The blog goes on to review the best quality report card with years of experience – and notes that it falls far short despite high cost. Medicare Advantage is another scheme that has much evidence of too much variation and discrimination against those associated with the sickest and poorest. 

“My purpose in examining the CABG report card and CMS’s HCC method is to give you a sense of how primitive even our most sophisticated risk-adjustment methods are and how unfixable that problem is. CMS, however, gives the readers of its MACRA rule no hint that risk-adjustment is still in its infancy and will never grow out of its infancy. To the contrary, CMS conveys the impression that CMS has already created risk adjustment methods sufficiently accurate to punish and reward physicians.”

CMS Implies Validity and Reliability in MACRA - Not So

“In a report entitled, The Reliability of Provider Profiling: A Tutorial, the RAND corporation said exactly what I’m saying. CMS is well aware of this report: I found it in a document on CMS’s Physician Compare website (see p. 25). RAND made it crystal clear CMS has no business conflating its “reliability” test with accurate risk adjustment. RAND stated:  Validity is the most important property of a measurement system. In nontechnical terms, validity is whether the measure actually measures what it claims to measure. If the answer is yes, the measure is valid. This may be an important question for physician profiling. For example, what if a measure of quality of care is dominated by patient adherence to treatment rather than by physician actions? Labeling the measure as quality of care measure does not necessarily make it so.”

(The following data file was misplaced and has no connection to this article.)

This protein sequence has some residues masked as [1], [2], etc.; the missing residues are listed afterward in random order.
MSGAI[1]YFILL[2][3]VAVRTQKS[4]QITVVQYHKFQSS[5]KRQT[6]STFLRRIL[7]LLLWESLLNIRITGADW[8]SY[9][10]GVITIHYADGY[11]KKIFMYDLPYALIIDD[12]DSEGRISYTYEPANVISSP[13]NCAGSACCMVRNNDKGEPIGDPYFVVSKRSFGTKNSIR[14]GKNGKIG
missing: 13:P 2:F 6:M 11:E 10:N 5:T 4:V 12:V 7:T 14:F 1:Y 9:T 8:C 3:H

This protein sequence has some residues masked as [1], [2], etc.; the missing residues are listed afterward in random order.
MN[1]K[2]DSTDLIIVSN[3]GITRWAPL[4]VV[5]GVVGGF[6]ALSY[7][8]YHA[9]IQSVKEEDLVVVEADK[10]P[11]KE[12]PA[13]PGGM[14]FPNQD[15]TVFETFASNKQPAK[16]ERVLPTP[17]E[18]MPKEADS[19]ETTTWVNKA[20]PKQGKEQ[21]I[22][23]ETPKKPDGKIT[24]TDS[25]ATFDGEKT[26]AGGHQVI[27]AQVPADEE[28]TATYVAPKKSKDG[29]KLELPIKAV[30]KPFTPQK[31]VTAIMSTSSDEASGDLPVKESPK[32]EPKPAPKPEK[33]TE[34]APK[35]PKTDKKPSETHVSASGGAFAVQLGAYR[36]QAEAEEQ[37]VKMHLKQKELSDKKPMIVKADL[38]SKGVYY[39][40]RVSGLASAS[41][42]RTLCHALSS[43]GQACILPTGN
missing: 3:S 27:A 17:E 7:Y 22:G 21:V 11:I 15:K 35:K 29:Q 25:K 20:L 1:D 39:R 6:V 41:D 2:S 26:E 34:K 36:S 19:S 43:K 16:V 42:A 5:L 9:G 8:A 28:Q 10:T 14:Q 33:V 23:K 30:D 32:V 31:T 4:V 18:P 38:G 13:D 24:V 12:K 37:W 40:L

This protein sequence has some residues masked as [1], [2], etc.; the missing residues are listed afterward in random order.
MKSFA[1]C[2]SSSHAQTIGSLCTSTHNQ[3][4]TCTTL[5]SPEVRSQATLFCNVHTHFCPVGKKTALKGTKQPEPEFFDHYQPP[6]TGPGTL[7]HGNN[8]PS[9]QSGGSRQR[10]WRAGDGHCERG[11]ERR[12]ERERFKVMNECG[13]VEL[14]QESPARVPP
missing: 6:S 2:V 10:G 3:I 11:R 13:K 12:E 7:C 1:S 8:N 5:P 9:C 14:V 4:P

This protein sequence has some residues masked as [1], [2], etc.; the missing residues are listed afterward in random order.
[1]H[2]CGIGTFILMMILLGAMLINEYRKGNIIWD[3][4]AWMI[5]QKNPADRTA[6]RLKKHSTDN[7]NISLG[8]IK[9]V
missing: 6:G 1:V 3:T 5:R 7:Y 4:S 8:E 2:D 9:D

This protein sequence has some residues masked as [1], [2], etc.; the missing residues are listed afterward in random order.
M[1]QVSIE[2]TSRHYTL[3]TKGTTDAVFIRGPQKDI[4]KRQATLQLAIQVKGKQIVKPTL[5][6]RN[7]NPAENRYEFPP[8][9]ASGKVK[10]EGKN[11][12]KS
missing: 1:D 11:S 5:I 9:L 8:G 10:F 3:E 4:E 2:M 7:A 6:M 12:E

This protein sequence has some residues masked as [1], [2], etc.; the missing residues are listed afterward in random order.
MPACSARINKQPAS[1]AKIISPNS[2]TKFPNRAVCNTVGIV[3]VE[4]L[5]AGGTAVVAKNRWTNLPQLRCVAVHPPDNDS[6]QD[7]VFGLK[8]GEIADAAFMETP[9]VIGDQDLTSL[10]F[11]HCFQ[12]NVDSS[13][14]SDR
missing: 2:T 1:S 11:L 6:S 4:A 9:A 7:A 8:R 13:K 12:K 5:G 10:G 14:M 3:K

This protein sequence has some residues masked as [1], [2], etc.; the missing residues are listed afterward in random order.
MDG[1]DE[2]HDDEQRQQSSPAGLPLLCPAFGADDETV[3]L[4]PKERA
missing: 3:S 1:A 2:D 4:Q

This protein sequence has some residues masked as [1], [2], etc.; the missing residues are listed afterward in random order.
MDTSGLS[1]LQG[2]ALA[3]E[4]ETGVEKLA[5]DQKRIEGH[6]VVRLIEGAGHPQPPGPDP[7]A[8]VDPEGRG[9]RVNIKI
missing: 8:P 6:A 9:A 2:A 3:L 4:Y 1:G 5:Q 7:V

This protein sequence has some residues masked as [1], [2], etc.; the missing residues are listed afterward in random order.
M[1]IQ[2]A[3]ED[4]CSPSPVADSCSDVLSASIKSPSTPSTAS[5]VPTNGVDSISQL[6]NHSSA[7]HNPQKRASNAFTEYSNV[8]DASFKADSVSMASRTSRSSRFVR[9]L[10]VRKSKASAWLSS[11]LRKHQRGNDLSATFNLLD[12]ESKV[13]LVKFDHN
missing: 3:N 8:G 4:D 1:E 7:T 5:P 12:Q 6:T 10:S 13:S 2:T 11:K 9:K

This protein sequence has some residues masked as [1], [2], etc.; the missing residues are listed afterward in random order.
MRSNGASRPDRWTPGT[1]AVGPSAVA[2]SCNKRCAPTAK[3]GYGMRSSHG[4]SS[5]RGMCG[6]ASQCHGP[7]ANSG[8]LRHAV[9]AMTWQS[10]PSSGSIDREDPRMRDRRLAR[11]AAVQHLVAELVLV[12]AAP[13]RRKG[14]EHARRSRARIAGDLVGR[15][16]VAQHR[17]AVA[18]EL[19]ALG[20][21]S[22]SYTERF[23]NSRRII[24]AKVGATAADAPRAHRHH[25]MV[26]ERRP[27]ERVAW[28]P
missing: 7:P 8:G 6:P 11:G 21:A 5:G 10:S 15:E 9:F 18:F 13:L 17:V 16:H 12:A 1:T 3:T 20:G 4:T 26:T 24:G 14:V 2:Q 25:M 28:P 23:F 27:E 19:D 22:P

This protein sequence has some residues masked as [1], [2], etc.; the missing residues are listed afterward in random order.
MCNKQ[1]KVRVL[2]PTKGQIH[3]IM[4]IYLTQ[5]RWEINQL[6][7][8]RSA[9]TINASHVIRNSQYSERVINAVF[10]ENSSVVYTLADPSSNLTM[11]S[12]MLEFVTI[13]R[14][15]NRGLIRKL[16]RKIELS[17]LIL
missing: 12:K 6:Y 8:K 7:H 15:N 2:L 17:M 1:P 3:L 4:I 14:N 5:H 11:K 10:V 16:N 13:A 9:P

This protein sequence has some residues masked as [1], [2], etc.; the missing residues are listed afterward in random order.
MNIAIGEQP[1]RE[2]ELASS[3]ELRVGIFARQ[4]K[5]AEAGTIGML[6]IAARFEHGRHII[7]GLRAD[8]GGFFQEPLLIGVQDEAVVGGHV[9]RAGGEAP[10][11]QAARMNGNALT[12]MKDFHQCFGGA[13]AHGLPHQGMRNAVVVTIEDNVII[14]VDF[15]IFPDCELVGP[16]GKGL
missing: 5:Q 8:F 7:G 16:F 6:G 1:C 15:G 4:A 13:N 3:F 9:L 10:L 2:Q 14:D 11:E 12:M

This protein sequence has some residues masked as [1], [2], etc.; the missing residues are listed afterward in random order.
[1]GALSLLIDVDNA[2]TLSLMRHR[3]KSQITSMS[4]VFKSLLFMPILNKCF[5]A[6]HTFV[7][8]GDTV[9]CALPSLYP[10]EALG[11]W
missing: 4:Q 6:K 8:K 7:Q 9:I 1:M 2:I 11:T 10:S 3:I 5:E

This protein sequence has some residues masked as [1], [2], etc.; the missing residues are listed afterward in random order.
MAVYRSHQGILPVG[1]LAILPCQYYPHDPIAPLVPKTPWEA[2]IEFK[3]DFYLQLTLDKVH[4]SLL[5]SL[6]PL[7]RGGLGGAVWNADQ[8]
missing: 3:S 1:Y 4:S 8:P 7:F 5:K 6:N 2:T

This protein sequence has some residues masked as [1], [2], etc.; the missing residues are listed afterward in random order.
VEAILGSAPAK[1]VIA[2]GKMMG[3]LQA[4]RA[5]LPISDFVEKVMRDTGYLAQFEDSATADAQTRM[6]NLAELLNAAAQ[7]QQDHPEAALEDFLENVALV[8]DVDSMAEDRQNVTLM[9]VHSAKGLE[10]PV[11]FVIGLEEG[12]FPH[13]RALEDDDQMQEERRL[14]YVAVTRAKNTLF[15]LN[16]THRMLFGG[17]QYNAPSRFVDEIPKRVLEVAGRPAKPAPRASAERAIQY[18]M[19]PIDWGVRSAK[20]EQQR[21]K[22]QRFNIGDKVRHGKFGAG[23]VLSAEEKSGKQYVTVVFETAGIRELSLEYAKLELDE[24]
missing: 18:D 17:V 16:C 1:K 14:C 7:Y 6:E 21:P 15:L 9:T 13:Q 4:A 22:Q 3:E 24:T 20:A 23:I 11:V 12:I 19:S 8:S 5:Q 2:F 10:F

The measures are not fully controllable by the physician or practice.The measures are not properly adjusted for variations in case-mix, year to year, or other wide variations.

“I think we can go beyond “problematic” in criticizing CMS’s proposal to use patient pools as small as 20. I believe “reckless” is the appropriate word.”

Bad feedback is worse than no feedback. “In fact, CMS’s feedback could be worse than useless. It could have the net effect of raising costs and lowering quality, especially for the poor and the sick.”